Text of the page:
This is complex stuff and mistakes happen all the time. You must protect your own rights because no one else is going to. The best way to do that is to get clear on what is your responsibility and what is not.

SFP and BFP get tossed around a lot. Don’t get distracted by the terms. What’s being talked about is the lot and common property boundaries.

And remember, regardless of the type of plan your scheme is, there is only one legislation. The BCCM Act 1997 applies to all schemes registered with a Community Management Statement (CMS).

THE BASICS OF BODY CORPORATES

A little knowledge can go a long way


I see so many stressful and frustrating issues in body corporate records that result from simple misunderstandings it hurts my head. If I could do one thing to help it would be to teach everyone the basic rules, so they can avoid all these dramas.


With that in mind I've put together a short eBook that sets out the basics everyone owning in a body corporate really should know. It won't make those big issues go away, but it will give you a firm grounding from which to communicate.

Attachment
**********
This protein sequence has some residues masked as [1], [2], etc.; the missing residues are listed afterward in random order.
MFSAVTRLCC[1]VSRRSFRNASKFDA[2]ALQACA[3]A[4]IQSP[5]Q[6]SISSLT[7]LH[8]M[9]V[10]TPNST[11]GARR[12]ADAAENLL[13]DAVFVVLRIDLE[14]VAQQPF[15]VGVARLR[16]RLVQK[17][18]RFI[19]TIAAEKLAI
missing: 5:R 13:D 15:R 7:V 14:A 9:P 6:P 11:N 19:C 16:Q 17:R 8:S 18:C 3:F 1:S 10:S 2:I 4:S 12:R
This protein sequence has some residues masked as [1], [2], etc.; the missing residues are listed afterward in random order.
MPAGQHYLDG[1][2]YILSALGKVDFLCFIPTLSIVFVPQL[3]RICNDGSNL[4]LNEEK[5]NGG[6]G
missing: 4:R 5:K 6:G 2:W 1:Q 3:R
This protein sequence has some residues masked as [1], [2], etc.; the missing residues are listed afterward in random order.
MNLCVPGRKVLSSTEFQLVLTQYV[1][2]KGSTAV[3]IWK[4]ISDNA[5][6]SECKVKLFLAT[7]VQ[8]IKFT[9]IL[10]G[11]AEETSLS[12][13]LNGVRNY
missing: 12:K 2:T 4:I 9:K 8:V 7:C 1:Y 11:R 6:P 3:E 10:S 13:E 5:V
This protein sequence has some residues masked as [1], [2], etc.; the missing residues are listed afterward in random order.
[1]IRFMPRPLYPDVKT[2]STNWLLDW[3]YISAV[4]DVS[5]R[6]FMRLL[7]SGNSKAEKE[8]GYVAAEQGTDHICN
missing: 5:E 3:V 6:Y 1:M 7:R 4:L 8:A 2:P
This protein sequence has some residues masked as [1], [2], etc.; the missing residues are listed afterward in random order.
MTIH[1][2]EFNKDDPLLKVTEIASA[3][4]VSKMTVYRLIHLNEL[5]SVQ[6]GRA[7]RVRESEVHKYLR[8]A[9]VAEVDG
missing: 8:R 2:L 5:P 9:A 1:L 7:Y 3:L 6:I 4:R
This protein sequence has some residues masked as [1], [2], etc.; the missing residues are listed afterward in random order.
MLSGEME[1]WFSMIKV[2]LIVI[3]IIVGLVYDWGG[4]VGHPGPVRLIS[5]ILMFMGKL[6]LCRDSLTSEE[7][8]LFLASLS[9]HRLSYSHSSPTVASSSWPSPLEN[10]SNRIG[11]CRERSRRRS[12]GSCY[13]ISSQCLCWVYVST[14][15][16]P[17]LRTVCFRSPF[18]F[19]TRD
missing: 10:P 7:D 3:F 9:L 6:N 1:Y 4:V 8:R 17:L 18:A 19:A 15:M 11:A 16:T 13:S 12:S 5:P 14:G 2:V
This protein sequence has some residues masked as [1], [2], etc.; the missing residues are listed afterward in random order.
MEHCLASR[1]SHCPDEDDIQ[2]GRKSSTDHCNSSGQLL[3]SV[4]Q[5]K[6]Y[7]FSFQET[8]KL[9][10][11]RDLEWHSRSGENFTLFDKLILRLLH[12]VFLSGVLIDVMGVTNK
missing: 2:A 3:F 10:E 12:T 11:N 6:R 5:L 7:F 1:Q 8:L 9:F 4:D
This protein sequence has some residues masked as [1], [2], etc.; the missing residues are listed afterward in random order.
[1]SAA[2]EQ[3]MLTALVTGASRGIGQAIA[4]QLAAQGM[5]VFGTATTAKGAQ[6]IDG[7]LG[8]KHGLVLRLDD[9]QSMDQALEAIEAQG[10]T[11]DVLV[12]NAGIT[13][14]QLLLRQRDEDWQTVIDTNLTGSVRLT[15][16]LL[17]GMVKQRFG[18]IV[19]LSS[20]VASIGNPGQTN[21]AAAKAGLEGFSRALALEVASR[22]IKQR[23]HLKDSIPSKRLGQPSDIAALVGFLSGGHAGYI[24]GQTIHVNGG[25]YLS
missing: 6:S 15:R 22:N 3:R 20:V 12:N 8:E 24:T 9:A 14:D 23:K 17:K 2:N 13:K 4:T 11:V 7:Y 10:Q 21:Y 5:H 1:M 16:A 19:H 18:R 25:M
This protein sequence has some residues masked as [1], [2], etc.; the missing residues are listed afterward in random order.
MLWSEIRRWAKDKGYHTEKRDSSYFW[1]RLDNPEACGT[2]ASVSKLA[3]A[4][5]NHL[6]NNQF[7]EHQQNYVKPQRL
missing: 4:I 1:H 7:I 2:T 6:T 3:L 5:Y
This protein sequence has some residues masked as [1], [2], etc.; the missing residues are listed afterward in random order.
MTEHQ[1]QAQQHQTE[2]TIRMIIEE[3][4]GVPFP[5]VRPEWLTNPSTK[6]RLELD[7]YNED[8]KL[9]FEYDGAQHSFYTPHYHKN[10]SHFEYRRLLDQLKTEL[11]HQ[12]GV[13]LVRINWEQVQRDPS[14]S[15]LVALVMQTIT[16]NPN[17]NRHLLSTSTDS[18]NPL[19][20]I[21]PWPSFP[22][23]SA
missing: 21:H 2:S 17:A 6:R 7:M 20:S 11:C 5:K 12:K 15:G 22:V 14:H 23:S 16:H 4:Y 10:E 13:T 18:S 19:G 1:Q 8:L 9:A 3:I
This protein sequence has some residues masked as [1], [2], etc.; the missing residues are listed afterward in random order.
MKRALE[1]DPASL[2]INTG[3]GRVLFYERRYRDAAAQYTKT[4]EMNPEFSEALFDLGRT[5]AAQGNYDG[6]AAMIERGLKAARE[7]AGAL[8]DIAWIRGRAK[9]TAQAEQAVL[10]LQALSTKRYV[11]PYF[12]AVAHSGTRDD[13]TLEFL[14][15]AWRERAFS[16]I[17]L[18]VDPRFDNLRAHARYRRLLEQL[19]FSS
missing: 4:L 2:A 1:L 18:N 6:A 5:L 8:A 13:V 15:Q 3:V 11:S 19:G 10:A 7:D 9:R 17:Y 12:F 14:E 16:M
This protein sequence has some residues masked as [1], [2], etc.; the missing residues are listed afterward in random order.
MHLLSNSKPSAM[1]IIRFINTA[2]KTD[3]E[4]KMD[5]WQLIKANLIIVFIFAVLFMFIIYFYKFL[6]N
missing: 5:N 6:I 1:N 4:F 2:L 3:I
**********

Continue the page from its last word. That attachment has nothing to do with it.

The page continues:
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Comments

  1. I recently had a situation where our strata raised a special urgent levy where all owners had to pay $3000 to repair the rooves of some of the units. The issue is that there are four new units at the back (three attached to each other, one separate) and then there are 8 old units at the front in lots of four (four attached to each other). All units are at ground level. It was the 8 old units that required the new rooves, none of the four newer units at the back, which are not at all attached to the older units, required new rooves. We all had to pay. Is this common practice?

    • Hi Charmaine

      The setup you’re describing with newer and older units in differing blocks is not at all usual. A lot will depend on the way the scheme is set up. Most likely it’s been set as a BFP and owners are to share costs like the roof.

      Your first task will be to find out. Maybe call your manager and ask about it. Ask why you had to contribute when it wasn’t your roof. The most likely answer will be because BFP.

      Then it might be worth speaking to the Office of Commissioner BC about this. Its an unusual configuration and there might be something they can help with.

      Whatever you do you need to do it quick because there is a statute of limitations on being able to complain.